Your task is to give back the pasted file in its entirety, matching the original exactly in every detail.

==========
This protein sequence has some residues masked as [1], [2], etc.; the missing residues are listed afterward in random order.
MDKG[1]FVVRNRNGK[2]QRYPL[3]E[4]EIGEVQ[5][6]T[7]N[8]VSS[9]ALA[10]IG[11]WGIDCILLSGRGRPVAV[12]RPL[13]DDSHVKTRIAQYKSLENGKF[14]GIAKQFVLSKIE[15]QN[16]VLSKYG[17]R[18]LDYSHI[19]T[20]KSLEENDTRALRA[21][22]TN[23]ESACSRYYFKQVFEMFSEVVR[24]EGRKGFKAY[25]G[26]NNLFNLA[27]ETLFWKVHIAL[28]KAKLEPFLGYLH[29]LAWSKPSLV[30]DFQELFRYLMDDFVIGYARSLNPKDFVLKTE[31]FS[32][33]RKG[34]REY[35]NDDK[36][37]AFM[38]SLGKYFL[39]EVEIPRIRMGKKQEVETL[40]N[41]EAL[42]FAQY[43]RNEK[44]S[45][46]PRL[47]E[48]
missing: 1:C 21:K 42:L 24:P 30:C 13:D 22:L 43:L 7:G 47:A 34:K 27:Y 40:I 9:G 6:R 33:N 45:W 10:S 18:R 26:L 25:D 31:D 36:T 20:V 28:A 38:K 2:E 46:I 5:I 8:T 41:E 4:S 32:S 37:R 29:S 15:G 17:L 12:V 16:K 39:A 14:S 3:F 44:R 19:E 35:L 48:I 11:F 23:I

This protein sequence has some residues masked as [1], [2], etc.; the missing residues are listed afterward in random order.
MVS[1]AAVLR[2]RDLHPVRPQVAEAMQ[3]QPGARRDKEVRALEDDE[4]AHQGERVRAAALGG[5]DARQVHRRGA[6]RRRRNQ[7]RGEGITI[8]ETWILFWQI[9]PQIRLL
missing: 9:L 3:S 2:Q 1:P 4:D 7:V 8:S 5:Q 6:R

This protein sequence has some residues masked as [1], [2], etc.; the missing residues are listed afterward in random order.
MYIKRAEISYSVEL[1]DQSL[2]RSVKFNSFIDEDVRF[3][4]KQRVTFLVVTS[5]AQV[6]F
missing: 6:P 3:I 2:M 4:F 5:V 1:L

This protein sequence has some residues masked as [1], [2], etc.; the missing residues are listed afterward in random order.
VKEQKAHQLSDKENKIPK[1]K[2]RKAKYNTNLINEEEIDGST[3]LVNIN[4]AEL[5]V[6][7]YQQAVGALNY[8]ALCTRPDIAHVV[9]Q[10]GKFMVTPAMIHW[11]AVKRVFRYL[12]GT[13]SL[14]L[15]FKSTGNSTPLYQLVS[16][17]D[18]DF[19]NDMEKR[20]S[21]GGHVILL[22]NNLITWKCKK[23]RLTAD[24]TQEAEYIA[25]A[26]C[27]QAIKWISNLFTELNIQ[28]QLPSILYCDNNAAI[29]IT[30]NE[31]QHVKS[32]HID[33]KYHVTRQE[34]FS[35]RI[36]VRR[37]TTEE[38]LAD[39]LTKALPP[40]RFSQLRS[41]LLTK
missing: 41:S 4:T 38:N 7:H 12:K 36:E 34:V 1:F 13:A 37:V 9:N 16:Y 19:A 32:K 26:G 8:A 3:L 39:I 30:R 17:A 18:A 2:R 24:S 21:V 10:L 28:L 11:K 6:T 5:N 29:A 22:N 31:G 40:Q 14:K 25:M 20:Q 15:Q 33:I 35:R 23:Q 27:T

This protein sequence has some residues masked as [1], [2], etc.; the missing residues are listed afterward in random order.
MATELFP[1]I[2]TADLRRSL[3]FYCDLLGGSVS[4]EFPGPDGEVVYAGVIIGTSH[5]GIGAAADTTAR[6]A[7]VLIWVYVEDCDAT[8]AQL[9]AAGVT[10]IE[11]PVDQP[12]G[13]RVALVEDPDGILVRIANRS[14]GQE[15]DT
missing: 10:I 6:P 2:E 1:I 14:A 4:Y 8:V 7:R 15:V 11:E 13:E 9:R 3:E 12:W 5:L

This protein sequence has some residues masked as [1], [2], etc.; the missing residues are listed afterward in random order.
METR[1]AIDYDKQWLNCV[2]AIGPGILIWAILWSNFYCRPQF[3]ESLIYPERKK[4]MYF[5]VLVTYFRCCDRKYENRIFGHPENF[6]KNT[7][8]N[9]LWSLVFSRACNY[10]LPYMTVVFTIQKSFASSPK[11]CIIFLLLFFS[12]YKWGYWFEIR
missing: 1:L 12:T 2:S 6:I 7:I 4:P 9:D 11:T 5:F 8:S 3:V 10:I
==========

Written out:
This protein sequence has some residues masked as [1], [2], etc.; the missing residues are listed afterward in random order.
MDKG[1]FVVRNRNGK[2]QRYPL[3]E[4]EIGEVQ[5][6]T[7]N[8]VSS[9]ALA[10]IG[11]WGIDCILLSGRGRPVAV[12]RPL[13]DDSHVKTRIAQYKSLENGKF[14]GIAKQFVLSKIE[15]QN[16]VLSKYG[17]R[18]LDYSHI[19]T[20]KSLEENDTRALRA[21][22]TN[23]ESACSRYYFKQVFEMFSEVVR[24]EGRKGFKAY[25]G[26]NNLFNLA[27]ETLFWKVHIAL[28]KAKLEPFLGYLH[29]LAWSKPSLV[30]DFQELFRYLMDDFVIGYARSLNPKDFVLKTE[31]FS[32][33]RKG[34]REY[35]NDDK[36][37]AFM[38]SLGKYFL[39]EVEIPRIRMGKKQEVETL[40]N[41]EAL[42]FAQY[43]RNEK[44]S[45][46]PRL[47]E[48]
missing: 1:C 21:K 42:L 24:P 30:C 13:D 22:L 43:L 7:G 47:A 34:K 27:Y 40:I 9:G 6:R 33:N 45:W 10:S 18:R 26:L 25:D 31:D 36:T 20:V 28:A 38:K 2:E 46:I 5:I 8:T 41:E 4:S 32:S 37:R 29:S 15:G 17:L 12:V 16:K 39:A 14:S 3:F 44:R 19:E 35:L 48:I 11:F 23:I

This protein sequence has some residues masked as [1], [2], etc.; the missing residues are listed afterward in random order.
MVS[1]AAVLR[2]RDLHPVRPQVAEAMQ[3]QPGARRDKEVRALEDDE[4]AHQGERVRAAALGG[5]DARQVHRRGA[6]RRRRNQ[7]RGEGITI[8]ETWILFWQI[9]PQIRLL
missing: 9:L 3:S 2:Q 1:P 4:D 7:V 8:S 5:Q 6:R

This protein sequence has some residues masked as [1], [2], etc.; the missing residues are listed afterward in random order.
MYIKRAEISYSVEL[1]DQSL[2]RSVKFNSFIDEDVRF[3][4]KQRVTFLVVTS[5]AQV[6]F
missing: 6:P 3:I 2:M 4:F 5:V 1:L

This protein sequence has some residues masked as [1], [2], etc.; the missing residues are listed afterward in random order.
VKEQKAHQLSDKENKIPK[1]K[2]RKAKYNTNLINEEEIDGST[3]LVNIN[4]AEL[5]V[6][7]YQQAVGALNY[8]ALCTRPDIAHVV[9]Q[10]GKFMVTPAMIHW[11]AVKRVFRYL[12]GT[13]SL[14]L[15]FKSTGNSTPLYQLVS[16][17]D[18]DF[19]NDMEKR[20]S[21]GGHVILL[22]NNLITWKCKK[23]RLTAD[24]TQEAEYIA[25]A[26]C[27]QAIKWISNLFTELNIQ[28]QLPSILYCDNNAAI[29]IT[30]NE[31]QHVKS[32]HID[33]KYHVTRQE[34]FS[35]RI[36]VRR[37]TTEE[38]LAD[39]LTKALPP[40]RFSQLRS[41]LLTK
missing: 41:S 4:T 38:N 7:H 12:K 36:E 34:V 1:F 13:A 37:V 9:N 16:Y 19:A 32:K 26:G 8:A 3:L 39:I 30:R 17:A 18:A 2:R 24:S 21:V 10:L 28:L 11:K 6:T 5:N 29:A 22:N 31:G 40:Q 14:K 25:M 20:Q 15:Q 33:I 35:R 23:Q 27:T

This protein sequence has some residues masked as [1], [2], etc.; the missing residues are listed afterward in random order.
MATELFP[1]I[2]TADLRRSL[3]FYCDLLGGSVS[4]EFPGPDGEVVYAGVIIGTSH[5]GIGAAADTTAR[6]A[7]VLIWVYVEDCDAT[8]AQL[9]AAGVT[10]IE[11]PVDQP[12]G[13]RVALVEDPDGILVRIANRS[14]GQE[15]DT
missing: 10:I 6:P 2:E 1:I 14:A 4:Y 8:V 7:R 15:V 11:E 13:E 9:R 3:E 12:W 5:L

This protein sequence has some residues masked as [1], [2], etc.; the missing residues are listed afterward in random order.
METR[1]AIDYDKQWLNCV[2]AIGPGILIWAILWSNFYCRPQF[3]ESLIYPERKK[4]MYF[5]VLVTYFRCCDRKYENRIFGHPENF[6]KNT[7][8]N[9]LWSLVFSRACNY[10]LPYMTVVFTIQKSFASSPK[11]CIIFLLLFFS[12]YKWGYWFEIR
missing: 1:L 12:T 2:S 6:I 7:I 4:P 9:D 11:T 5:F 8:S 3:V 10:I